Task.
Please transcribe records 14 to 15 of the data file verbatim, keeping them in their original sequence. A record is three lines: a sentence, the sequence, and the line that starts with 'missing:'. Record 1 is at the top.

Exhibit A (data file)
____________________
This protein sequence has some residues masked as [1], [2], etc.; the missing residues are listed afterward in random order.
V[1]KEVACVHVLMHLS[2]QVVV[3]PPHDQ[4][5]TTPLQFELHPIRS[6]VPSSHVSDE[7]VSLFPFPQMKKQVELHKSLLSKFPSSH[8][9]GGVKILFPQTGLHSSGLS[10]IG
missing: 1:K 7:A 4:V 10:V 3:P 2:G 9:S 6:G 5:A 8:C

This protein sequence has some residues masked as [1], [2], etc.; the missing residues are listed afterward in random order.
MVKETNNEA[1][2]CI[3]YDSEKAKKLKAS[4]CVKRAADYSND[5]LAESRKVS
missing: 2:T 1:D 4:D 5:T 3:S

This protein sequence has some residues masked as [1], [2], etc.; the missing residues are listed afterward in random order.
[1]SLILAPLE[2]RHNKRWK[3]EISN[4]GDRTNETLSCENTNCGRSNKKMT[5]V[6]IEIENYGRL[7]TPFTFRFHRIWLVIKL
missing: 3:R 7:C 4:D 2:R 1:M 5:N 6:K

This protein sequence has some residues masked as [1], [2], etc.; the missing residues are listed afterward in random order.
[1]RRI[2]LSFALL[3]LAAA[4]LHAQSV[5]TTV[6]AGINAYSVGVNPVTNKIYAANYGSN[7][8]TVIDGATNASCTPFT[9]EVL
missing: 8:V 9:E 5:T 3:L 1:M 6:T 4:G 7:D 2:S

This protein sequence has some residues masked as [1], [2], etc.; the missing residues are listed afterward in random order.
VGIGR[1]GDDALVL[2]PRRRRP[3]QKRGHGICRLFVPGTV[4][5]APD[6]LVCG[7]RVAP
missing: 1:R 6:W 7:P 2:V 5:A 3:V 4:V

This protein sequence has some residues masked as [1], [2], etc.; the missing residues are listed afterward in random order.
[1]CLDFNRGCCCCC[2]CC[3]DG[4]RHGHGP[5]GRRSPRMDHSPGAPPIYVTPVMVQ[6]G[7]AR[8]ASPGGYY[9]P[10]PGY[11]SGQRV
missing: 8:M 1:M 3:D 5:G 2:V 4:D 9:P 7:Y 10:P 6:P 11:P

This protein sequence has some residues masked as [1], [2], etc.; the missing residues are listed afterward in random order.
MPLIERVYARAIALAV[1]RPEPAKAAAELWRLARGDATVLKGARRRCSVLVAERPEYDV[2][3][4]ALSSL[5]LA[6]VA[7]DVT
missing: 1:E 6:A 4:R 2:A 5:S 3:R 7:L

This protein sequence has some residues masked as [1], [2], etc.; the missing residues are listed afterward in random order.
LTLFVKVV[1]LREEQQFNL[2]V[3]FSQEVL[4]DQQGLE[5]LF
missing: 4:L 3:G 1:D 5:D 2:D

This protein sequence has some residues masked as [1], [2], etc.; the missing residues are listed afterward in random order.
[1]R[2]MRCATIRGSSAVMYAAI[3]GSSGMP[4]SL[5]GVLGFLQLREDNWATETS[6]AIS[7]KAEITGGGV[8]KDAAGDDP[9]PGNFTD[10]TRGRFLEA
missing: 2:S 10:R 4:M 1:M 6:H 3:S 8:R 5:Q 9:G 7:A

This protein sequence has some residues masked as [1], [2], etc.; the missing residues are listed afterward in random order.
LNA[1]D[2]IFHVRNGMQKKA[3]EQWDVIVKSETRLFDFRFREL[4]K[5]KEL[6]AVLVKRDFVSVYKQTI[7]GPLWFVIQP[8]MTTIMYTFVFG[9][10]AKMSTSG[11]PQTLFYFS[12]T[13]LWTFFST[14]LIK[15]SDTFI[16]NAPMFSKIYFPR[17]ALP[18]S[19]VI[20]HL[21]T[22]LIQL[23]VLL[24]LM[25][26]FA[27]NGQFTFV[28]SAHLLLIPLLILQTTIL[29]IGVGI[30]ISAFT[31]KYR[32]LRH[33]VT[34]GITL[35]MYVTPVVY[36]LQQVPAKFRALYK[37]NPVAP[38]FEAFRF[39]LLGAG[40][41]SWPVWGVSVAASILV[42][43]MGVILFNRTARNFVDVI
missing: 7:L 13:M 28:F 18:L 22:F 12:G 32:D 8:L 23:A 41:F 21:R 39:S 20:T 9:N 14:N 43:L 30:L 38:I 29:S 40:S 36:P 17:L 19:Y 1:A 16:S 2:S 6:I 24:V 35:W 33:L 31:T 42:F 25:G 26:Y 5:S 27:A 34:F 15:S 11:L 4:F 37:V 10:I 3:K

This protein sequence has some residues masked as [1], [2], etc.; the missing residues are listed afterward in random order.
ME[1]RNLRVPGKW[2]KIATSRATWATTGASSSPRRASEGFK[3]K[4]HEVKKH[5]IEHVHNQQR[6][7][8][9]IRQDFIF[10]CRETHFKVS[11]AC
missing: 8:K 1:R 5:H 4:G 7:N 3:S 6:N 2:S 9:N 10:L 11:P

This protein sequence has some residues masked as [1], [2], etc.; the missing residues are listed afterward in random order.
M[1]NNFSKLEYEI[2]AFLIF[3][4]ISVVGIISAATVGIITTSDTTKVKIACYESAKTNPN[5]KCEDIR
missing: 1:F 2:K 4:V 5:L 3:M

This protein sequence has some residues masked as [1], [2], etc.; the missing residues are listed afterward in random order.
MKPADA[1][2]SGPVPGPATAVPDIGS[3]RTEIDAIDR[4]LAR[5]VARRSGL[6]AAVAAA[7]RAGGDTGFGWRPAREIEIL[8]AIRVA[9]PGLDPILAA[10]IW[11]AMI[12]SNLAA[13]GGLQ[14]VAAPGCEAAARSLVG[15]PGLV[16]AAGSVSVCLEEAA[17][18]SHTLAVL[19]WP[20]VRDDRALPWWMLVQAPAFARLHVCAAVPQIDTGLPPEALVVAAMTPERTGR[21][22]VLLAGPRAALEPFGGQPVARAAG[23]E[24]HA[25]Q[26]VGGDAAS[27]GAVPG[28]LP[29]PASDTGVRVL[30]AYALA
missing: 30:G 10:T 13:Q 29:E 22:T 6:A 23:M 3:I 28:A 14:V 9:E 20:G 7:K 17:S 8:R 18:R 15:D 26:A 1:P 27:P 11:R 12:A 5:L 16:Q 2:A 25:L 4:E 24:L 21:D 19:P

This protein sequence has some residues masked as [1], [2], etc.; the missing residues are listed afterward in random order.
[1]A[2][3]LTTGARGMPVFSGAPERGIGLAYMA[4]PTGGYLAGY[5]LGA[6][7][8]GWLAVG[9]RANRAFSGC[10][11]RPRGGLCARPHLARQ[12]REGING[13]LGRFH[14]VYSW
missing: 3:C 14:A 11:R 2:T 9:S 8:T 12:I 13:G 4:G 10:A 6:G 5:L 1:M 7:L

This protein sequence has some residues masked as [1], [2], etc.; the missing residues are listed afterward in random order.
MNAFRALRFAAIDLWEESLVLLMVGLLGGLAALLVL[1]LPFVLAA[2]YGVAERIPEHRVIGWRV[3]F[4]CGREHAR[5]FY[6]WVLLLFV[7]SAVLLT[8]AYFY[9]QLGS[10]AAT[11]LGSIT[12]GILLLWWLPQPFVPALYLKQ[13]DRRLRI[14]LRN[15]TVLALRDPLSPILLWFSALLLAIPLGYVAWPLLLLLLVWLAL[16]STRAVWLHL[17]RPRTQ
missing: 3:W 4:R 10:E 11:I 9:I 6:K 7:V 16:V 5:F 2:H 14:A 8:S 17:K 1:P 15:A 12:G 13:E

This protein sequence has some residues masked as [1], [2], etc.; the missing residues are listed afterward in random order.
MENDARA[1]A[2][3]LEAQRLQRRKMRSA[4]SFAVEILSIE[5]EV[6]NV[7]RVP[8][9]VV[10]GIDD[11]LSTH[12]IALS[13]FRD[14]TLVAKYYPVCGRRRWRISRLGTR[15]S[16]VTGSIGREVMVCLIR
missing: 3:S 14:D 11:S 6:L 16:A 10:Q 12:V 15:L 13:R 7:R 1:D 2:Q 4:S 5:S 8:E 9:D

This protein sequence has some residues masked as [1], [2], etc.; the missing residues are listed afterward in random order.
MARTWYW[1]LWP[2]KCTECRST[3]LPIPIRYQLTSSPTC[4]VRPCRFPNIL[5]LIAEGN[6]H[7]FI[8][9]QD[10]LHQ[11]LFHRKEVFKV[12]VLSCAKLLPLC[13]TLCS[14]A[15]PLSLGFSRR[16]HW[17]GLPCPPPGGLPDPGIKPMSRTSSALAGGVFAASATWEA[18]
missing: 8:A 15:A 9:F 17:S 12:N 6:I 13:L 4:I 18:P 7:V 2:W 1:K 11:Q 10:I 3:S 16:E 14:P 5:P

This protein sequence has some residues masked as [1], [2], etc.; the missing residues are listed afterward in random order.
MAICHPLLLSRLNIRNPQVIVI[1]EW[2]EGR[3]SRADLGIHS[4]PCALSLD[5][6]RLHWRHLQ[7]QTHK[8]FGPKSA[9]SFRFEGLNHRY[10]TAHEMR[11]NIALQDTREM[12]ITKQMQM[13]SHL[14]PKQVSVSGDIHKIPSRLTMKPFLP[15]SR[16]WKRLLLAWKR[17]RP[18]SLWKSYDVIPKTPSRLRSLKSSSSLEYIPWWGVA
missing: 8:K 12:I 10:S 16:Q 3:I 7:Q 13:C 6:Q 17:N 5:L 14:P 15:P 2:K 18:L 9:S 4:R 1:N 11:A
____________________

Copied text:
This protein sequence has some residues masked as [1], [2], etc.; the missing residues are listed afterward in random order.
[1]A[2][3]LTTGARGMPVFSGAPERGIGLAYMA[4]PTGGYLAGY[5]LGA[6][7][8]GWLAVG[9]RANRAFSGC[10][11]RPRGGLCARPHLARQ[12]REGING[13]LGRFH[14]VYSW
missing: 3:C 14:A 11:R 2:T 9:S 8:T 12:I 13:G 4:G 10:A 6:G 5:L 1:M 7:L

This protein sequence has some residues masked as [1], [2], etc.; the missing residues are listed afterward in random order.
MNAFRALRFAAIDLWEESLVLLMVGLLGGLAALLVL[1]LPFVLAA[2]YGVAERIPEHRVIGWRV[3]F[4]CGREHAR[5]FY[6]WVLLLFV[7]SAVLLT[8]AYFY[9]QLGS[10]AAT[11]LGSIT[12]GILLLWWLPQPFVPALYLKQ[13]DRRLRI[14]LRN[15]TVLALRDPLSPILLWFSALLLAIPLGYVAWPLLLLLLVWLAL[16]STRAVWLHL[17]RPRTQ
missing: 3:W 4:R 10:E 11:I 9:I 6:K 7:V 16:V 5:F 2:H 14:A 8:S 17:K 1:P 15:A 12:G 13:E